In early 1982, Bonner also exposed the Salvadoran government's massacre of nearly 1,000 men, women and children at the town of El Mozote in December 1981. After that disclosure, Bonner was targeted by right-wing press "watchdog" groups, such as Reed Irvine's Accuracy in Media, and the Wall Street Journal's editorial page. In congressional testimony, assistant secretaries of state Thomas Enders and Elliott Abrams disputed Bonner's stories. They insisted that an investigation of the incident had concluded that the El Mozote massacre had never happened. As pressure built on The New York Times, then-executive editor Abe Rosenthal flew to El Salvador to assess the complaints about Bonner first-hand. Sympathetic to Ronald Reagan's anti-communist foreign policy, Rosenthal began limiting Bonner's role in the Times' bureau in Central America. Word soon spread that Bonner would be removed.
When I was in El Salvador on a reporting assignment in fall 1982, two senior U.S. officials boasted to me about the embassy's success in discrediting Bonner and orchestrating his departure. In early 1983, Rosenthal did recall Bonner from El Salvador and put him on the business desk in New York. Not long after that, Bonner resigned from the Times. Another case of gutsy reporting was a long investigative article by Frank Greve and Ellen Warren of the Knight-Ridder newspaper chain on Dec. 16, 1984. The piece brought to light the term "bodywashing," the disturbing practice of reporting false details about the circumstances surrounding the deaths of U.S. soldiers involved in secret operations.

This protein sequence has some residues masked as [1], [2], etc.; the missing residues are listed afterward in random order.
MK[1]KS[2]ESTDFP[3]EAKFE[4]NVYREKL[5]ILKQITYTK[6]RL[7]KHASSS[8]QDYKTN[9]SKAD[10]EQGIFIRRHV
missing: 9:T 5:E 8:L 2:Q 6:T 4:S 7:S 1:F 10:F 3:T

The Knight-Ridder story focused on an elite Army helicopter unit, the 160th Task Force of the 101st Airborne Division stationed at Fort Campbell, Ky. The article quoted family members who suspected that their loved ones had died in combat in Central America and that cover stories had then been concocted about the pilots' fate. "If downed or captured, the soldiers, who wore civilian clothes and flew at night, were told to expect no U.S. government acknowledgement or intervention, the relatives said," according to the Knight-Ridder article.
In 1984, the Reagan administration insisted that it had no knowledge about any casualties from secret fighting in Central America. But the Knight-Ridder story ended with a chilling quote from a former covert military specialist who explained the practice of "bodywashing." "If a guy is killed on a mission," the former officer said, "and if it was sensitive politically, we'd ship the body back home and have a jeep roll over on him at Fort Huachuca," a remote Army intelligence base in Arizona. "Or we'd arrange a chopper crash, or wait until one happened and insert a body of two into the wreckage later. It's not that difficult."
Also in December 1984, I wrote an article for The Associated Press describing how American helicopter crews assigned to the CIA had fired on Nicaraguan troops earlier that year. The first incident occurred on Jan. 6, 1984, during a raid on the Nicaraguan port of Potosi. The second clash occurred on March 7, 1984, at the southern port of San Juan del Sur in support of CIA operations which mined Nicaraguan harbors. The administration did not even bother to deny the AP story. White House spokesman Larry Speakes simply declared that "I think the CIA is probably checking to see what the facts are."
Though the two stories pulled back the veil on the secret Central American conflicts, neither the AP nor the Knight-Ridder article generated much follow-up by other Washington journalists. The administration continued to insist publicly that U.S. soldiers in the region were avoiding combat situations -- and the national media accepted the White House word. By 1984, lying about Central America had become a well-established administration practice.